The Influence of Organizational Structure and Organization Culture on the Organizational Performance of Higher Educational Institutions: The Moderating Role of Strategy Communication

By Hilman, Haim; Siam, Mohammed | Asian Social Science, July 2014 | Go to article overview

The Influence of Organizational Structure and Organization Culture on the Organizational Performance of Higher Educational Institutions: The Moderating Role of Strategy Communication


Hilman, Haim, Siam, Mohammed, Asian Social Science


Abstract

This paper examined the moderating of strategy communication, focusing on the influence of organizational structure and organizational culture on the performance of the higher educational Institutions in Palestine. The study generated a quantitative questionnaire data from 255 respondents representing the top, medium and low management level of the higher educational institutions in Palestine. Data were analyzed using the partial least squares-Structural equation model PLS-SEM. Overall, the findings revealed that organizational structure and organizational culture are significantly related to the performance of higher educational institutions in Palestine. A Further result of the moderating role showed that strategy communication failed to moderate the influence of both organizational structure and organizational culture on the organizational performance. Discussions on the findings, implication and limitation of the study were also provided.

Keywords: strategy execution, organizational structure, organizational culture, Strategy Communication, performance

1. Introduction

Obviously, the execution of strategy is not as clear and understood as the formulation of strategy. Thus, much more is known about planning rather than doing, about strategy making rather than making strategy work (Hrebiniak, 2005). Today, organizations work in a dynamic and complex environment that is continually changing. This has forced the organizations, including the higher education (HE) to revisit their strategic planning. The HE sector has begun to recognize that strategic planning is necessary for the maintenance of its own responsiveness to a rapidly changing environment (Rahimian, Polychronakis & Sharp, 2009; Alashloo, Castka & Sharp, 2005; Bryson, 2004; Streib & Poister, 1990). Ostar (1989) claims that colleges and universities have experienced rapid changes associated with ageing facilities, changing technology, changing demographics, increasing competition, rising costs and funding cuts. Educational administrators are challenged to anticipate changes and formulate proactive responses that will enhance the educational processes within college and university campuses. However, there is an abundance of literature on different aspects of HE sector development (Rahemian, et al., 2009; Alashloo, et al., 2005). For instance, Hrebiniak (2005) identified four broad contextual factors that deserve special attention. These dimensions include the change of management context, the organisational culture context, the organisational power structure context and the leadership context. It was noted that these four dimensions are believed to affect each others. Even when these four factors are synchronized, the prognosis for effective strategy implementation is expected to be very positive.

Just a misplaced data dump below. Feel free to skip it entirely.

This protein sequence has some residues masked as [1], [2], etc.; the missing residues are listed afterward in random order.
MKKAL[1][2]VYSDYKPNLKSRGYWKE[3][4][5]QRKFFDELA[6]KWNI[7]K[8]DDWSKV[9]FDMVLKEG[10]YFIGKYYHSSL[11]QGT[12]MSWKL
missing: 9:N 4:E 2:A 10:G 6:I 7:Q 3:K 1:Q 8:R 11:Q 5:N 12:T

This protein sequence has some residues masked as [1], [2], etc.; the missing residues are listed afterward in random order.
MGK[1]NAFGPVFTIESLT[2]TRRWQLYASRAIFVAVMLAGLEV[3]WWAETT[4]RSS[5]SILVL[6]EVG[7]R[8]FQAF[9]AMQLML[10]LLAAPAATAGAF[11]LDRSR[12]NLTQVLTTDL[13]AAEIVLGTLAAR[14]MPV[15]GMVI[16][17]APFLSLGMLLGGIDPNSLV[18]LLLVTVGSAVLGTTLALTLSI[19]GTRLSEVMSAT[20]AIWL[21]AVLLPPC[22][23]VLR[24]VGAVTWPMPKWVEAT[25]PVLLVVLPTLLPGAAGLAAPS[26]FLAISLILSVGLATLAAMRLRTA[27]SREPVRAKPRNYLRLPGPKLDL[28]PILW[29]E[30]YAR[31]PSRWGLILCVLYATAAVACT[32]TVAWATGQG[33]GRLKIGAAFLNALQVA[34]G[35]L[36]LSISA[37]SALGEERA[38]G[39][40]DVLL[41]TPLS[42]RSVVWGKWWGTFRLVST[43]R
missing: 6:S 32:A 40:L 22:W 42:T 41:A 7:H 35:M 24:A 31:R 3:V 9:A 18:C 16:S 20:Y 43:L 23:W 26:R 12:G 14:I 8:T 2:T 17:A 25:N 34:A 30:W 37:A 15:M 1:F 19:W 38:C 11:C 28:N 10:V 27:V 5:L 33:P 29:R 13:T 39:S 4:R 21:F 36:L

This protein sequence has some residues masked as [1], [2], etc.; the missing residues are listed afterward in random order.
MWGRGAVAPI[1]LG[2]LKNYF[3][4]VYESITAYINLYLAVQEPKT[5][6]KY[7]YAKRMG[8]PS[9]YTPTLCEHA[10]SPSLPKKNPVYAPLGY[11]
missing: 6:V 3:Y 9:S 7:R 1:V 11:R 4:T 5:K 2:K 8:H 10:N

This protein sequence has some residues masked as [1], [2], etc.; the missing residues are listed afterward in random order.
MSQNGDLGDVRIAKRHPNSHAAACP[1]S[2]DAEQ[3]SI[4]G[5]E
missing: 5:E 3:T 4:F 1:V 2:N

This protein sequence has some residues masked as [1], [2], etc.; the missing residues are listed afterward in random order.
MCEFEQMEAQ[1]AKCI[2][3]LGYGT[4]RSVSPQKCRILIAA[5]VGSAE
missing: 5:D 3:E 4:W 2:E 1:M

Furthermore, the higher learning institutions are exceptional organizations in their structures and purposes and applying a suitable and strategic management is crucial because the management and activities held are different from those of industrial, productive or service organizations. In other words, universities are not unitary institutions. Faculties and schools have diverse tasks of preparing students for admission into specific professions, and inducting them into intellectual backgrounds and research methods according to the academic disciplines. Professions and disciplines have external reference groups, and in universities, staffloyalty can be strongly devoted to their professionalism or to the interactional disciplinary network as a whole rather than to the apparently less relevant university that employs them (Anderson, Johnson & Milligan, 1999). The environment today has become increasingly uncertain and unpredictable for public and private universities. Hence, the leaders of these institutions must learn, think and act strategically (Bryson, 2004). In order to be able to control and adapt to the environmental changes, clear approach with long-range planning techniques should be used in the strategic management (Rahimnia, Polychronakis, & Sharp, 2009). …

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